US Quarter 2005 California State
Currency - Dollar=100 cents
Face value: Quarter dollar ($1/4=25 cents)
Type - commemorative coin 50 States Quarters Series
Composition - copper-nickel clad copper
Diameter - 24.3 mm
Weight - 5.67 grams
Mint Mark: D (Denver), P (Philadelphia)
Years of mintage:
John Muir, California condor, Half Dome
CALIFORNIA 1850 / JOHN MUIR / YOSEMITE VALLEY / 2005 E PLURIBUS UNUM
Washington facing left
QUARTER DOLLAR / UNITED STATES OF AMERICA / LIBERTY / IN GOD WE TRUST
Krause catalog number - KM#370
Coin value in condition:
UNC (Uncirculated - without traces of circulation) - ~1 USD.00
XF (Extremely Fine) - 0.25-0.50
Worse than "XF" - 0.25 USD
CALIFORNIA #31Capital: Sacramento.
Adhered: September 9, 1850. Population: 36,132,147 hab.
Origin of the name: The origin of the name comes from an imaginary island described in a romantic story from the 16th century, the Spanish baptized it with this name.
The reverse shows the naturalist and conservator John Muir admiring the monolithic granite rock located in the Yosemite Valley, known as "Half Dome", a California condor also appears in flight and in the background a giant sequoia.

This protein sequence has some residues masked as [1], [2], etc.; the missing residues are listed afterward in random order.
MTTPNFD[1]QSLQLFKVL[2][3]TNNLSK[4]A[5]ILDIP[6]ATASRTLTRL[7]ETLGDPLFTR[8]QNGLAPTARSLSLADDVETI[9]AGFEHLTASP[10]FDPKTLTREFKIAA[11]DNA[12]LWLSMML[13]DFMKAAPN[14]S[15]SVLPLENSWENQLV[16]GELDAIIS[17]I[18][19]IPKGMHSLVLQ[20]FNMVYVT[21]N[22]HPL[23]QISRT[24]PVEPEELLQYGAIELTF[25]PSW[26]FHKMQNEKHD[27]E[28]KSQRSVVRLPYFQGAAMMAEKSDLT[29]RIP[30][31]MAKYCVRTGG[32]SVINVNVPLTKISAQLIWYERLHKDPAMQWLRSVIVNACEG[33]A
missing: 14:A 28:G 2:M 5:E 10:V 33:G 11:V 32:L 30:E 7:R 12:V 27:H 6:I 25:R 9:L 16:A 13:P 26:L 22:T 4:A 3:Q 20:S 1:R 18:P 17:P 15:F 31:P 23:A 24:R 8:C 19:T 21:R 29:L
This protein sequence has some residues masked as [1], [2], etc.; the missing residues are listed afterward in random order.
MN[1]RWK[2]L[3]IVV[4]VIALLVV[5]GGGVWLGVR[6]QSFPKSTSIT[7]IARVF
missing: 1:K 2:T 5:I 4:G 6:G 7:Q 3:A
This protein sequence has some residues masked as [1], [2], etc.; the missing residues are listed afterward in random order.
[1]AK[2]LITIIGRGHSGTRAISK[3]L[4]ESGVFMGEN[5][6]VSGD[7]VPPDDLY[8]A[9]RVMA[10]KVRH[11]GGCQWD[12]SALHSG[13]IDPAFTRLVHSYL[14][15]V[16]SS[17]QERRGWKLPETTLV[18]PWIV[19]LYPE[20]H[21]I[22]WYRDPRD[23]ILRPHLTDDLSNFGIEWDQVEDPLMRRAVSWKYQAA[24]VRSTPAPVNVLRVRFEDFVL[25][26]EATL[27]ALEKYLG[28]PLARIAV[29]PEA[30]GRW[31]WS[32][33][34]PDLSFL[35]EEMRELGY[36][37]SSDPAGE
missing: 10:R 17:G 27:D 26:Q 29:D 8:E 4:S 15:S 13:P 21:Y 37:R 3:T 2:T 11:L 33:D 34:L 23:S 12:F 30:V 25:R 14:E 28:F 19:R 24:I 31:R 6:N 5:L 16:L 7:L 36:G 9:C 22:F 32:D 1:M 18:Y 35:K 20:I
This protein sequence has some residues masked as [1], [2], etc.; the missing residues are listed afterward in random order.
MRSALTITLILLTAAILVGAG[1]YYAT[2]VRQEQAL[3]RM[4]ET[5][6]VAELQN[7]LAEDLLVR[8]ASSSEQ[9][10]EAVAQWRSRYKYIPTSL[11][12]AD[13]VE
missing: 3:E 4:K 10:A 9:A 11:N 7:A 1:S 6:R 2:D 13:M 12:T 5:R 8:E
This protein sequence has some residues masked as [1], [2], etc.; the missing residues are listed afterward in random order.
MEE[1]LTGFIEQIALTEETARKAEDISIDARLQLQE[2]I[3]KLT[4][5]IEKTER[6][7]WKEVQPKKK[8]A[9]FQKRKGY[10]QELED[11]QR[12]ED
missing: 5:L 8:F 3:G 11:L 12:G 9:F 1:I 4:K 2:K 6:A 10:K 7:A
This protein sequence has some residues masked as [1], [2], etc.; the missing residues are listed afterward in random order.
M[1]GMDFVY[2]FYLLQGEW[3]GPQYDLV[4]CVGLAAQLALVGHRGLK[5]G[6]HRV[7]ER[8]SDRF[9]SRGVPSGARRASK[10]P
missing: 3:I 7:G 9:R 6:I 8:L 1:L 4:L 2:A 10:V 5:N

The legends "California", "John Muir" "Yosemite Valley" and above the date of adhesion to La Unión.
In 1849, a year before California became part of The Union, John Muir's family emigrated from Scotland to the United States, settling in Wisconsin, John was 11 years old.
In 1868, at the age of 30, John Muir crossed the West Coast and headed for San Francisco, settling in Yosemite Valley.
There he described the Nevada Mountain system as “..the range of Light...” the most divine of all the mountain ranges he had ever seen in his life.
He dedicated the rest of his life to working for the conservation and preservation of the valley, where he wrote more than 300 articles and 10 books on his naturalistic philosophy.
In 1890, Congress established Yosemite Valley as a Natural Park, and in 1892 John helped create the Sierra Club, an organization for conservation and preservation of the Park, which he presided over until his death in 1914.
The California condor, with a wingspan of 9 feet, was an endangered bird, until it was decided to repopulate the species in the 20th century and it became the State Bird.
The giant sequoia that appears on the coin refers to the State tree, a gigantic tree that in its entirety can measure between 5085 meters high and 5-6 meters in diameter in its trunk.
Half Dome in Yosemite.